Add oil, sugar, molasses and egg to a bowl and beat well.  Sift flour, soda, salt and spices. Add this to the first mixture and blend.  Chill covered overnight. Form into small balls the size of a hickorynut (that is in the original directions, I had to look up what a hickorynut looked like).  Roll the balls in sugar and place on a greased sheet pan.  Bake at 350 for 8-10 minutes.

My Grandmommy had a tendency to over bake her cookies, so they would get a little hard. If you bake them around the 8 minute mark they usually come out perfectly, crisp yet chewy in the middle.

Give both versions a try. They are delicious!molasses4

Grandmommy’s Molasses Cookies


My version, Whole Wheat Molasses Cookies


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Bubbie’s Potato Latkes


Hannukah has arrived early this year, and in honor of the festival of lights, I made my Bubbie’s Potato Latkes.  I made them with my Father on the first night of Hannukah and he showed me a few of my Bubbie’s latke making tips! Here is her recipe below.

5-6 medium potatoes (we used ones leftover from my father’s garden)

1 small onion

2-3 tablespoons all purpose flour

1/4 teaspoon baking powder

1 egg

salt and pepper to taste

oil for frying


1.Peel your potatoes.  Using the shredding attachment on your Cuisinart, shred the potatoes and onion.

2. Remove the potato mixture from the Cuisinart and using either a cheesecloth or a clean tea towel squeeze some of the excess moisture out of the potatoes.  You will be surprised how much liquid comes out, however my father was adamant that you should leave some of that liquid in the potatoes, so don’t squeeze too much.

3. Change the attachment on your Cuisinart to the regular blade, and put the potatoes back into the food processor. Pulse until the potatoes are all the same consistency.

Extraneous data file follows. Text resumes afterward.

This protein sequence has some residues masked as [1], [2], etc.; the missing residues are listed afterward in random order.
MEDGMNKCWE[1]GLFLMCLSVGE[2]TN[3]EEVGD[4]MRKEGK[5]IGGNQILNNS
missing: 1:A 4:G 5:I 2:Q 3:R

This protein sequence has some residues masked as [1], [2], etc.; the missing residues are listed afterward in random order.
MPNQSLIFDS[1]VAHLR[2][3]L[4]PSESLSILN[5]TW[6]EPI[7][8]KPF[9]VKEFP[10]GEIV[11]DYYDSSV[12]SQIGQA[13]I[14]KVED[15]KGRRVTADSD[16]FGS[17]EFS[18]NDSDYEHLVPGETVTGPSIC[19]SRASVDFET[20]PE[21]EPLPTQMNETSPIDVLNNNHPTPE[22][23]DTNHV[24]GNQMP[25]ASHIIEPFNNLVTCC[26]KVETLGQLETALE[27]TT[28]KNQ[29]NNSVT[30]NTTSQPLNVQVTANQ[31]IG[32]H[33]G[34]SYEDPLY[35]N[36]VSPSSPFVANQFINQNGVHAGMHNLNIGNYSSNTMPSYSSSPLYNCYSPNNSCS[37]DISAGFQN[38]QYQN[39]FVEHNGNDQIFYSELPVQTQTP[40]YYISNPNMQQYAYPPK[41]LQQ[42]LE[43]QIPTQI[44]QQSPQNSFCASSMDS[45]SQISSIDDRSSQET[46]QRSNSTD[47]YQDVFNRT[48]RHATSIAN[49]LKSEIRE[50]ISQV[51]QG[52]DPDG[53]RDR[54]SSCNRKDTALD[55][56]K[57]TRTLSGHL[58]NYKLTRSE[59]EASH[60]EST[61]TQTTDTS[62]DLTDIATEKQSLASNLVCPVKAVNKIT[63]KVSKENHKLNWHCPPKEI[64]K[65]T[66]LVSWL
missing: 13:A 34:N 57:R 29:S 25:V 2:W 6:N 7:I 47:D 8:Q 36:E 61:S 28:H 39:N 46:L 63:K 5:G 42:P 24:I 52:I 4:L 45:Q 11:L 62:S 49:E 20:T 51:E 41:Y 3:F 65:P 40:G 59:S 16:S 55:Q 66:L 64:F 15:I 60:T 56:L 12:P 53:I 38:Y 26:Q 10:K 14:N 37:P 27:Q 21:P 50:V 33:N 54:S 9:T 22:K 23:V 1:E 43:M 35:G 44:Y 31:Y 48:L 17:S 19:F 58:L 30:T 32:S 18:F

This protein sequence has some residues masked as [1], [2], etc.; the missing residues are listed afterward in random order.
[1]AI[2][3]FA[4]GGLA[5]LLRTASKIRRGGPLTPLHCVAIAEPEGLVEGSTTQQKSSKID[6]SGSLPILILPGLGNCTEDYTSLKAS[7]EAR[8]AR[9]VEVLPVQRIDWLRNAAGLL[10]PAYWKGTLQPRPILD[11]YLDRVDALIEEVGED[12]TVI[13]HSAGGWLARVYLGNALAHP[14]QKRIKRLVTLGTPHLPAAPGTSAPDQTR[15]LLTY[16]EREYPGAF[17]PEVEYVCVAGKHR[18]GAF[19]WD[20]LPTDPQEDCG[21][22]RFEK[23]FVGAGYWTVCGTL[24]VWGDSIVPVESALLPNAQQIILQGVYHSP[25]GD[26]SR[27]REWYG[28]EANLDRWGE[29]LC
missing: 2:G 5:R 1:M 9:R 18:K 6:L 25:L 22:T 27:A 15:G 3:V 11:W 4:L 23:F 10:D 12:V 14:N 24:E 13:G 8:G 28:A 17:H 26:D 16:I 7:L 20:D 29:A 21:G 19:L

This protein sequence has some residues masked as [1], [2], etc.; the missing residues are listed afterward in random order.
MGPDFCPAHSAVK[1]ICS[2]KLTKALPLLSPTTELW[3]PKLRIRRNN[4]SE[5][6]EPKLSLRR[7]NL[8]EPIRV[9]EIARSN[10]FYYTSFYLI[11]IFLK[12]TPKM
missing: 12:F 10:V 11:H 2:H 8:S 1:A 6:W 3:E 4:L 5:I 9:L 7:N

4. Add the potatoes to a large bowl and mix in the flour, baking powder, egg, salt and pepper.

5. Heat a large skillet with oil.  When the oil is hot, scoop in a heaping tablespoon of the potato mixture.  My grandmother made them small and crispy.  Brown on both sides and transfer to a baking sheet fitted with a rack, so the oil can drip down.

Serve with sour cream or applesauce. Yum!

In honor of my Bubbie Mary, Happy Hannukah!



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Apple Butter


In my Grandmommy’s refrigerator growing up, there were always a few staple foods.  Homemade marmalade, Lebanon bologna, and fresh Meyers Dairy milk, just to name a few. Around this time of year, there would always be a few jars a homemade apple butter.  She would put it on cottage cheese or toast, but I remember as a kid sneaking into the kitchen and eating it out of the jar with a spoon.

When looking through my grandmommy’s recipes I came across her apple butter recipe.  It is quite time-consuming and I was surprised to find out how much sugar (and corn syrup, ekk) are in it.  However, the end product is delicious. Here is her recipe below.


4 quarts prepared apples

1 quart sweet cider

1 quart water

2 cups granulated sugar

1 cup dark corn syrup

1 teaspoon cinnamon

1 teaspoon allspice

It was hard to decipher her handwriting!  This recipe takes almost 6 hours to make because you have to cook it down until it is a spreadable consistency.

For my take on this recipe, I did not add any sugar and cut down on the cooking time by using fewer apples and pureeing them in the blender. I left the skin on the apples for added fiber and I also added whole vanilla bean. Here is my yummy recipe:

5-6 medium apples, any type you like

3/4 cup organic apple cider

1 teaspoon cinnamon

1 teaspoon allspice

1 whole vanilla bean, (cut lengthwise, scraped, saving pod for cooking)


1. Core and chop up your apples.

2. Place the apples, cider, cinnamon, allspice and vanilla bean and pod, into a large pot.  Turn heat on medium high and allow the mixture to simmer for 45 minutes to an hour, until the apples are cooked all the way down.

3.  Take the apple mixture off the stove.  Allow to cool and then blend in a food processor or Blender.

4. Add the blended mixture back into your large pot and cook over medium low heat, stirring, until mixture thickens.

5. Spread on toast, baked good, or eat it out of the jar with a spoon!